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Liberties house prices show no sign of stabilisation

By Diarmaid Murray

Housing prices show no sign of stabilisation in the Liberties or the wider Dublin region in the near future.

Research from top Dublin property agents Goodbody Stockbrokers, Davy Stockbrokers and Sherry Fitzgerald all reported a fall of at least 70% to be expected.

Regions of the country outside Dublin have only seen a 45% drop in house prices.

It was found that constraints by banks on credit and significantly less first-time buyers were affecting sustainability levels.

In an April interim statement Bank of Ireland stated that Irish mortgage arrears were rising due to the difficult economic environment.

While housing prices continue to plummet, stabilisation has been present in the rental sector for almost two years.

Nominal rents in 2012 have been largely unchanged since 2010.

House prices should usually be 12 to 15 times the annual rent of a property. House prices are almost always linked to and controlled by bank lending, but they always retain their fundamental value.

Estate agent group Sherry Fitzgerald revealed that house prices had “fallen in real terms by 64.2%” since the beginning of the year.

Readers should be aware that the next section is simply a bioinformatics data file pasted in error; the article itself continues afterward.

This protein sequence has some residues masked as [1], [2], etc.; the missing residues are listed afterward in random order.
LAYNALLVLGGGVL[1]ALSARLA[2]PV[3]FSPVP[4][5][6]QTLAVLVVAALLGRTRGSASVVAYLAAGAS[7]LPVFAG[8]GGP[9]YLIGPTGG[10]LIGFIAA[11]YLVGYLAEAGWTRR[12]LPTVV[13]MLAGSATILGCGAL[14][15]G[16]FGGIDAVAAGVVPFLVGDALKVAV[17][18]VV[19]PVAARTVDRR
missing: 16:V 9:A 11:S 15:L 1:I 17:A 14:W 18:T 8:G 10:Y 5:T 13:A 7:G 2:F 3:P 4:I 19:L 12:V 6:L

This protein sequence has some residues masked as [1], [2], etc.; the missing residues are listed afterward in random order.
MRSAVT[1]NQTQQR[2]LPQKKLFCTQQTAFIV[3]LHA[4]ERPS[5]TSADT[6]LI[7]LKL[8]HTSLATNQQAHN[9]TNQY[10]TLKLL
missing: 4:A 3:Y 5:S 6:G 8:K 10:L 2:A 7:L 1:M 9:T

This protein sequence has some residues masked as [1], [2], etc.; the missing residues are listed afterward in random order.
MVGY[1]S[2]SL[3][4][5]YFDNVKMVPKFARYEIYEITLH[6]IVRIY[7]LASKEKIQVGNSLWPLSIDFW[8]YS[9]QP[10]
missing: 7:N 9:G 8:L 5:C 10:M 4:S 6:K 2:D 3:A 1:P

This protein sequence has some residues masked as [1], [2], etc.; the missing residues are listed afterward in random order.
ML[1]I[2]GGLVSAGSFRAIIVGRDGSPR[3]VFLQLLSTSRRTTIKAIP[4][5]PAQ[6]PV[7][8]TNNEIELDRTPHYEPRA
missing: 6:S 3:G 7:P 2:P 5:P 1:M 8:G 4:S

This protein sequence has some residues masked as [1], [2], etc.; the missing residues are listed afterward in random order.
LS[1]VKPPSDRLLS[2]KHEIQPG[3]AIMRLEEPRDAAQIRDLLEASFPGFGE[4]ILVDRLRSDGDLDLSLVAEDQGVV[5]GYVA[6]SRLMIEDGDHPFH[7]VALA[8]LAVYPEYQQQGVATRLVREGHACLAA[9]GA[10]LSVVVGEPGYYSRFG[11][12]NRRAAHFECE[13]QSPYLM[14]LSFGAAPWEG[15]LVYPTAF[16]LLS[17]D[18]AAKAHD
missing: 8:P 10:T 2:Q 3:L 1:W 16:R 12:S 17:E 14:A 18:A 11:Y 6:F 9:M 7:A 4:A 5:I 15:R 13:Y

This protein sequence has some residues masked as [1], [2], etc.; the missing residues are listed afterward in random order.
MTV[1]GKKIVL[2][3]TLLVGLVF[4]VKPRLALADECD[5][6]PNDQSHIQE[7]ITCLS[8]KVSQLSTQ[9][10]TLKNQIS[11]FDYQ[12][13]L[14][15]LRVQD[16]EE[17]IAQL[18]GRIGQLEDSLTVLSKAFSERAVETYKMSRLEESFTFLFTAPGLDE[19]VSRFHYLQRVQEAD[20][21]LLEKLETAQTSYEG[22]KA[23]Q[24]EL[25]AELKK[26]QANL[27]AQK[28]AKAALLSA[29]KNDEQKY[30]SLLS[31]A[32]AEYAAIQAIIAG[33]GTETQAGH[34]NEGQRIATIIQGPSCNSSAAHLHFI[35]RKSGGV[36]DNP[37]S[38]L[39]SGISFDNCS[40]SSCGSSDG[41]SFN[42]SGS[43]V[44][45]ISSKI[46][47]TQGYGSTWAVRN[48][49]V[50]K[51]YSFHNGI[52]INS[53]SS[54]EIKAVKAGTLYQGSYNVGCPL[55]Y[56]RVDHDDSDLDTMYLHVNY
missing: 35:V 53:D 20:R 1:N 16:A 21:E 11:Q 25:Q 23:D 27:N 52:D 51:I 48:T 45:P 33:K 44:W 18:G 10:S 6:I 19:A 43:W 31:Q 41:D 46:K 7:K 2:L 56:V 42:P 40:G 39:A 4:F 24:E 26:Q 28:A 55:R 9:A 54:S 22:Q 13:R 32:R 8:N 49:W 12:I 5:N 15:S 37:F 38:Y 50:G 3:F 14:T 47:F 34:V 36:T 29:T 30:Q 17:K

The consensus among retail agents is that the damage done to the housing market is severe throughout the industry.

In an article published on Daft.ie UCC Economics lecturer Seamus Coffey places blame squarely on the shoulders of Irish bankers.

“The banks are almost certain to cause an undershooting of property prices relative to their fundamental value they must accept the responsibility for the market bubble that peaked almost five years ago”, said Mr Coffey.

“The banks based their lending model on the prices that people were willing to pay for properties, but seemed to ignore the fact that the price someone was willing to pay was based on how much a bank was willing to lend to them” he also said.

The biggest problem facing the housing industry is that thousands of people simply cannot pay off the huge loans that they owe to Irish banks.

The Irish property market remains severely damaged, and shows no signs of improving anytime soon for property agents, lenders and homeowners alike.

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